Sunday, April 18, 2010

Whip It (2009)

The most interesting thing about Drew Barrymore's passable directorial debut is its title: I'm still unsure as to what we're supposed to whip here. Maybe the answer is in the book? Perhaps, but don't count on me reading it any time soon.

Whip It is not that good, but it's not terrible either. It occupies that safe spot where its quirkiness never outshines its mundane story. It is also, perhaps to its detriment, not really funny. That is the biggest issue.

Ellen Page plays Bliss Cavendar (one of the many priceless names in the film) - a high-school girl, living in a small Texas town and working in a pork-rib joint. Stop yawning. Her mother (a fantastic Marcia Gay Harden) is obsessed with her two girls following in her footsteps and win local beauty pageants, which will lead to a good marriage, an Ivy League school and other earthly riches. Bliss makes sure to remind her mom that she ended up with Daniel Stern - a goody-good husband, with not a lot of money, and an extracurricular activity of watching Texas games in a van.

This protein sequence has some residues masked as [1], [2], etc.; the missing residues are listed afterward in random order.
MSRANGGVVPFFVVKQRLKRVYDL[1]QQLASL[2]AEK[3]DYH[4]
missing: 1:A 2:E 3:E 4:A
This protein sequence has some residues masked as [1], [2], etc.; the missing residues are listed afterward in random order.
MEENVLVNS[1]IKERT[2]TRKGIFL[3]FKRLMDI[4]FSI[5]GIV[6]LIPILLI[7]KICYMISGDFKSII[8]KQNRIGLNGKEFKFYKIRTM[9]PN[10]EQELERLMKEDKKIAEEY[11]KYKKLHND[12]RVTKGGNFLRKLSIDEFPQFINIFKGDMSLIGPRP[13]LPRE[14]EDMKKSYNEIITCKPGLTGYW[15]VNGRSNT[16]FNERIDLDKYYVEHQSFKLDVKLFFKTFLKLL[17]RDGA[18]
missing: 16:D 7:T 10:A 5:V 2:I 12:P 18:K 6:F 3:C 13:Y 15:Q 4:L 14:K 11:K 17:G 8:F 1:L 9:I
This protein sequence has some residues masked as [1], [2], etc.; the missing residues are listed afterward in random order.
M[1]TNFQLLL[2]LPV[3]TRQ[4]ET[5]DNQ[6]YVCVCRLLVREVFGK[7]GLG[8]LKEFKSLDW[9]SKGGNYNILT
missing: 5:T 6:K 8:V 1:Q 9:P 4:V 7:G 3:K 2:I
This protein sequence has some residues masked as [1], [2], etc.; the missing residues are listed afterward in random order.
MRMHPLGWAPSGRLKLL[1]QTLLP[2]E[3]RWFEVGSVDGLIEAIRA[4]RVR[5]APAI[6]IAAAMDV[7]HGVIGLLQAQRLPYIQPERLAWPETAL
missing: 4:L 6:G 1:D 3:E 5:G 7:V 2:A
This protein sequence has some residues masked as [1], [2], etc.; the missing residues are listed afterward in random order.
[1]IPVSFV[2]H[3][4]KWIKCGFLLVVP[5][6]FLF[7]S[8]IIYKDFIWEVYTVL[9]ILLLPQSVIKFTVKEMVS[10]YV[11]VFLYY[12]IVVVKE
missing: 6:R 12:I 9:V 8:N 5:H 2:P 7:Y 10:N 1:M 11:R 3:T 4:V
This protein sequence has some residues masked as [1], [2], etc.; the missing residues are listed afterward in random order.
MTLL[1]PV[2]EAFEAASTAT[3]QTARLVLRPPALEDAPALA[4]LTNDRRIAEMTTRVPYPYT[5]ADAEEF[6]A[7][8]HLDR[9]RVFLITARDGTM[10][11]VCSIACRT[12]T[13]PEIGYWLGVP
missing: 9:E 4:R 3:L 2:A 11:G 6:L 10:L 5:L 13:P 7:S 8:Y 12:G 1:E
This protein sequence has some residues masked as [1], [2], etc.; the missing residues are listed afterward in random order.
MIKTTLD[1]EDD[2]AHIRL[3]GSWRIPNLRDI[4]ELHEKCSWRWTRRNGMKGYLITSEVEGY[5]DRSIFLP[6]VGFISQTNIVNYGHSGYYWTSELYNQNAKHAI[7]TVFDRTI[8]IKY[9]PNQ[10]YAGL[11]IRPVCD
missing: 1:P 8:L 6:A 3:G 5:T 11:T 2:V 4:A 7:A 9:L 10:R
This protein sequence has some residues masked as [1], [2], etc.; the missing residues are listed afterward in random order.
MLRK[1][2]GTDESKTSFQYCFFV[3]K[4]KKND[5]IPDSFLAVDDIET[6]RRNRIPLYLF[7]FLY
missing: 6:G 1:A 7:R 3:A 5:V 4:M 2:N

Bliss needs to leave this town, she wants to explore. To her luck, she comes across a flyer for a Roller Derby in Austin and she leaves town (under the guise of watching her high school team's varsity game, hence gaining instant approval from Dad) with her best friend. They LOVE it. She is so in love with this sport and has a real knack for it. She goes to the tryouts and joins the worst team in the league. I think you can pretty much deduce what happens afterward.

Shauna Cross's script (adapted from her own novel) uses every sports-film, fish-out-of-water, coming-of-age, chick-flick cliche available at its disposal: there is a training montage, the perfect boyfriend (who may not be that perfect), a wiser and older teammate who shows her the real moral of the story, a nemesis in another team who will respect our heroine's efforts in the end, etc etc.

Is it all formulaic? Well, yeah. But there are some shining lights: Kristen Wiig is great (that is a given nowadays), Andrew Wilson's coach Razor is a cringe-inducing loser that should have been in "The Office", and the names of course: Rosa Sparks, the Manson Sisters, Eva Destruction, Iron Maven ... the list goes on.  Ellen Page can still pull off a teenager, but her slightly arrogant shtick that she so effortlessly employed in Juno is getting a little tired these days. All in all, Whip It is an enjoyable film with a lot of holes, but a good first step for Drew Barrymore who may yet to show her true potential as a burgeoning filmmaker.

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